Tuesday, October 27, 2009

EAT IT: Creamy Polenta with Sauteed Greens

Last week on Mark Bitten's NYT Blog he discussed polenta. I have a weird fear of polenta - mostly because I hate corn bread and consider them to come from the same gross family. After reading all the rave reviews of this little number though, I had to give it a try. Some of the other foodie blogs that I read were suggesting a topping of sauteed greens and fried egg. One word, three syllables: DELICIOUS.
My polenta turned out to be instant (not stone-ground) so it got a bit stickier than I hoped. But the oil from the greens and the creamy yolk from the egg turned the whole thing into a dish-licking dinner. I might even try this for breakfast one day. "EGGS FOR BREAKFAST" you say? That's right - I'm just THAT crazy.

Here is his recipe:

Polenta Without Fear

Yield 4 servings
Time 25 minutes

For creamy, soft, mouth-filling polenta, stir in butter and Parmesan -- the more the better. If you want something more flavorful but still a little austere, add herbs, like marjoram or thyme, along with a handful of parsley or basil, and a couple of tablespoons of good extra virgin olive oil. For polenta firm enough to grill, broil or sauté, cook it until the creaminess is gone and it starts to pull away from the sides of the pot, then turn it out onto a plate or a board and let it cool until firm.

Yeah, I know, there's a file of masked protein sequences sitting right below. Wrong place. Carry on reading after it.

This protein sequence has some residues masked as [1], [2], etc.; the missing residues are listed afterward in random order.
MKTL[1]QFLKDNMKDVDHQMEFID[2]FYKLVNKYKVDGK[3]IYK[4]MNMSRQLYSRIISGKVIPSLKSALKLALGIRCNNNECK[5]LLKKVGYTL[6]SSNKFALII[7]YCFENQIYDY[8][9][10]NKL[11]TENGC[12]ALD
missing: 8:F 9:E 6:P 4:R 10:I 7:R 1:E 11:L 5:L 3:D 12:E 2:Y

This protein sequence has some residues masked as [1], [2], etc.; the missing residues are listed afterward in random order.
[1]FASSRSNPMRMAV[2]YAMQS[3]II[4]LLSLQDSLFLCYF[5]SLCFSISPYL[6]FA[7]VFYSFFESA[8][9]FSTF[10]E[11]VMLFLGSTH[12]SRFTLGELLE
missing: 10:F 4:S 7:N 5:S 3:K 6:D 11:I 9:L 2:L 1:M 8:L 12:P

• 1 cup milk (preferably whole milk)
  • Salt
  • 1 cup coarse cornmeal, preferably stone-ground
  • Freshly ground black pepper, to taste
  • 2 to 4 tablespoons butter or extra virgin olive oil
  • 1/4 cup or more freshly grated Parmigiano-Reggiano, to taste, optional
  • 1. Bring milk to a boil with 2 cups water in a medium saucepan and add a large pinch of salt. Adjust heat so liquid simmers. Add cornmeal in a steady stream, whisking as you do to prevent lumps. When it has all been added, let mixture return to a boil, then turn heat to low. Polenta should be just barely simmering.
  • 2. Cook, stirring occasionally and being sure to scrape sides and bottom of pan, for 15 to 20 minutes, until mixture is creamy and cornmeal tastes cooked. If mixture becomes too thick, whisk in some water, about 1/2 cup at a time.
  • 3. Taste and season polenta as necessary with salt and pepper. Take pan off stove, stir in the butter or oil and the cheese if you are using it, and serve, passing more cheese at the table if you like.

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